The cotton crop in Maharashtra is facing a double whammy of pink bollworm (PBW) attack and boll rot because of excess monsoon rains. In some districts of Vidarbha and Marathwada region, the preliminary survey suggests that the crop damaged has crossed the Economic Threshold Level (ETL).
ETL means the pest density has risen to such a level that spraying should be taken up immediately to prevent the pest population from increasing further.
District Collector of Wardha, Vivek Bhimanwar said over 50% of the cotton crop has been damaged in the district. Still, these are preliminary estimates; the losses could be as high as 80%. Orders have been given to the Agriculture and Revenue Departments to start damage assessment. The Cotton Corporation of India has also been asked to begin procuring the undamaged cotton from farmers immediately, he said.
Cotton framer, Gangadhar Muthe from Wardha said that this year he had planted almost 98% cotton over 40 acres of farmland. But the crop has been badly damaged by pink bollworm. The excess of rainfall has led to the plant growing to almost seven feet, but the bolls, holding the cotton have been rotten as excess moisture has triggered a fungal attack on the crops. The farmers cannot enter the fields and spray fungicides and pesticides due to high and dense vegetative growth. This year the crop loss could be 50-80%, he lamented.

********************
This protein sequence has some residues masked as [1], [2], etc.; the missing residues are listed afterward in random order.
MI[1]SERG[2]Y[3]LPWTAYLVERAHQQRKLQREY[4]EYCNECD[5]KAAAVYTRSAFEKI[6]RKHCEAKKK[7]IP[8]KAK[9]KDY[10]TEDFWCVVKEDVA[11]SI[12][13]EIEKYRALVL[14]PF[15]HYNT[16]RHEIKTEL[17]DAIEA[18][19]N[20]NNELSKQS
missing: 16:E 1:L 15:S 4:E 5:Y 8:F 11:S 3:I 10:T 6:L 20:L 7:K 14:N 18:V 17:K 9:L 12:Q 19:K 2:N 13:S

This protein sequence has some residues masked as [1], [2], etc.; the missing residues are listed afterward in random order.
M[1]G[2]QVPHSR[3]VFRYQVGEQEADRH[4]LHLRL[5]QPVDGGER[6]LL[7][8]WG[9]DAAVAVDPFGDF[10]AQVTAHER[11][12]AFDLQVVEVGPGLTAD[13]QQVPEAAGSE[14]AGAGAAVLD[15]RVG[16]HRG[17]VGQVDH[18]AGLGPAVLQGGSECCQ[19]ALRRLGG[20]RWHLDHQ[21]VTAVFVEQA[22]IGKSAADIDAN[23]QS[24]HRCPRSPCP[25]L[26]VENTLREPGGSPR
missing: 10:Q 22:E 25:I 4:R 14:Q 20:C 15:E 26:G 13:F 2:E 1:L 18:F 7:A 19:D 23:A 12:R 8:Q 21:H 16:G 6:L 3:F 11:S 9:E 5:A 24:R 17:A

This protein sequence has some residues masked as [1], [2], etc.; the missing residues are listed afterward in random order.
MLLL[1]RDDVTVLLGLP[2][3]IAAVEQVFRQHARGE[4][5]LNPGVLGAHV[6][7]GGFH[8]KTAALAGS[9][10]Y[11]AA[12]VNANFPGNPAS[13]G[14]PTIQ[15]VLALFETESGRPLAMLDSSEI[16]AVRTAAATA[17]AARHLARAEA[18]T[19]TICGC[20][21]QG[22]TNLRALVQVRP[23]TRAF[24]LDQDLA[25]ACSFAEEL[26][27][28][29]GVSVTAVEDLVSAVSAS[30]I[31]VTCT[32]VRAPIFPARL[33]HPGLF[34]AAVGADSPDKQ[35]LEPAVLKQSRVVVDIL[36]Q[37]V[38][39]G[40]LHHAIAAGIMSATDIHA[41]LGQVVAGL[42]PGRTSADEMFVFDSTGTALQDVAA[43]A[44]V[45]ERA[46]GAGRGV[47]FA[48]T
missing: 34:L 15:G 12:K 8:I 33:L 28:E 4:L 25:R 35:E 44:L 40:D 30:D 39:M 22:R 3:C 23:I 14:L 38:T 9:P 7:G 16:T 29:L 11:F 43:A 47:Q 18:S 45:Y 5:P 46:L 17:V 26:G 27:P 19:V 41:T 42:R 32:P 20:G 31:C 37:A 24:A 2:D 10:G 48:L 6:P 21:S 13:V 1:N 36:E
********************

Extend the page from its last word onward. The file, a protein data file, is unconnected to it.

Farming expert and cotton farmer from Vidarbha, Milind Damle said that crop losses are pushing farmers to sell their cotton to private traders at Rs 5,000 per quintal (100 kg) while the MSP is Rs 5,825 per quintal.
Agricultural scientist and entomologist, Pramod Magar who works for the Krishi Vigyan Kendra (KVK) in Yavatmal district, said that since the crop losses have crossed ETL, farmers should use fungicides such as copper oxychloride along with streptocycline for boll rot management. For pink bollworm management farmers should avoid mixing pesticides and fungicides along with other agrochemicals, he said.
It must be remembered that in 2017 several farmers and farm workers had died, as they had used a deadly cocktail of pesticides and insecticides. Such combinations, while spraying in the fields create aerosols, which are toxic to humans. The toxins cause respiratory distress and impact the nervous system.